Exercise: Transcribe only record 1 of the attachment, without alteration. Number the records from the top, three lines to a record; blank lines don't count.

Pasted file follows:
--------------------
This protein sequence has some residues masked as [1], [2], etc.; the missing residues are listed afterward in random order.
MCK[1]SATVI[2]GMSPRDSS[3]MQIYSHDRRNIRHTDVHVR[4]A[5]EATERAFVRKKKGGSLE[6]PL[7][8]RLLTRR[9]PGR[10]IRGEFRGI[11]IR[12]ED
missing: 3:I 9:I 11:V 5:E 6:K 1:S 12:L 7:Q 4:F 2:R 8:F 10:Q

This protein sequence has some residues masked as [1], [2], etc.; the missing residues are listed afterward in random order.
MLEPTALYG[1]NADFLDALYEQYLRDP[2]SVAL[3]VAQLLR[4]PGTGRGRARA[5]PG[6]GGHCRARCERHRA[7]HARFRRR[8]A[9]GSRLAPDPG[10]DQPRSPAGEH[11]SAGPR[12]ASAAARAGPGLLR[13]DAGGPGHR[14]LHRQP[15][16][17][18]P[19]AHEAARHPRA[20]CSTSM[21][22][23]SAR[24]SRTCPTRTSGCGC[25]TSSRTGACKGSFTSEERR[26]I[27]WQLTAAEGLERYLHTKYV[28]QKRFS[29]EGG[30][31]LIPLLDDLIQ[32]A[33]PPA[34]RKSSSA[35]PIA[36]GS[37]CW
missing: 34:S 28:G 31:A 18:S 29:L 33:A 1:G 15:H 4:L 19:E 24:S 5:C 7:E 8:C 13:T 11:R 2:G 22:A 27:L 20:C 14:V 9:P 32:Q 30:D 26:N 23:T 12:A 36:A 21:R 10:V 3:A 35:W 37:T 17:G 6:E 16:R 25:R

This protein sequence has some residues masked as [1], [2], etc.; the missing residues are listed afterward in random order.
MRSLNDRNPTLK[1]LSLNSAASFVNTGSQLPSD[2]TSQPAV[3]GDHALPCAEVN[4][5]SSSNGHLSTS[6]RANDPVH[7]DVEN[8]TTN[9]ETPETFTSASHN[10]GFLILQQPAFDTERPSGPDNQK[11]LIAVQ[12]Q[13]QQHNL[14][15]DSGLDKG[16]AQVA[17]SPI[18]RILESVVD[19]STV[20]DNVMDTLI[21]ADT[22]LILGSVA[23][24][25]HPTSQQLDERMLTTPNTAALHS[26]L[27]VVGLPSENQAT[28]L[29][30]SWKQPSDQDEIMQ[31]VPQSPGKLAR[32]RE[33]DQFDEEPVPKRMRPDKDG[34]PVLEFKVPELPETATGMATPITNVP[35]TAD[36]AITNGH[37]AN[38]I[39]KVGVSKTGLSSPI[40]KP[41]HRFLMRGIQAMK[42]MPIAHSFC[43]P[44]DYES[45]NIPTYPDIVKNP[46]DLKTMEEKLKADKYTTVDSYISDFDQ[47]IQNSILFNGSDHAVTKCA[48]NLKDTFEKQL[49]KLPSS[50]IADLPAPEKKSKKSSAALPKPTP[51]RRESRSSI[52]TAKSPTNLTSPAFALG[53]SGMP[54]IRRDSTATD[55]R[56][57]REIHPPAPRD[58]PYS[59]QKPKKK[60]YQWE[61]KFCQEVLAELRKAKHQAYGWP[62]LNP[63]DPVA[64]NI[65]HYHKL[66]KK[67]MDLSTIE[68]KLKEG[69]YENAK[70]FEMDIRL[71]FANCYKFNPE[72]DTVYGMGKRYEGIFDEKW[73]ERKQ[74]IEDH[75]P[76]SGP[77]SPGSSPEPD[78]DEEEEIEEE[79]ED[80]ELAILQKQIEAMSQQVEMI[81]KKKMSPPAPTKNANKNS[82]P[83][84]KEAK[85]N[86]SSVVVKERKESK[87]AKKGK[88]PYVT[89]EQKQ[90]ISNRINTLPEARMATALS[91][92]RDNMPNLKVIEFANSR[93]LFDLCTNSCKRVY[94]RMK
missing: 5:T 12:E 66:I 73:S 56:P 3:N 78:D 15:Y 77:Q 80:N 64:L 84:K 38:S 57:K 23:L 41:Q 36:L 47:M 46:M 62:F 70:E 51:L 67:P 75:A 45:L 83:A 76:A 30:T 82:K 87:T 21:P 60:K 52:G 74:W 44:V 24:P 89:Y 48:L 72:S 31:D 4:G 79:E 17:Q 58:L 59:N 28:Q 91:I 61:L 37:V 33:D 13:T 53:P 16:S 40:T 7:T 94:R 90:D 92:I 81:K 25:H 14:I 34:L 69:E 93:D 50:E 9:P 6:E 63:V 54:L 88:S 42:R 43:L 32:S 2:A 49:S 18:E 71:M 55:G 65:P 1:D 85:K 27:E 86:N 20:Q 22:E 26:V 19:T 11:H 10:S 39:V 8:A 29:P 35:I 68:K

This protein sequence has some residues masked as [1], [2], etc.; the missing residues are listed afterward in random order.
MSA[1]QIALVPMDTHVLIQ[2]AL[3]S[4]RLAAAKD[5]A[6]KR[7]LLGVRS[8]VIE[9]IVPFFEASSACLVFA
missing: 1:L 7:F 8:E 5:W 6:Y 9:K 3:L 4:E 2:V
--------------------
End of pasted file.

This protein sequence has some residues masked as [1], [2], etc.; the missing residues are listed afterward in random order.
MCK[1]SATVI[2]GMSPRDSS[3]MQIYSHDRRNIRHTDVHVR[4]A[5]EATERAFVRKKKGGSLE[6]PL[7][8]RLLTRR[9]PGR[10]IRGEFRGI[11]IR[12]ED
missing: 3:I 9:I 11:V 5:E 6:K 1:S 12:L 7:Q 4:F 2:R 8:F 10:Q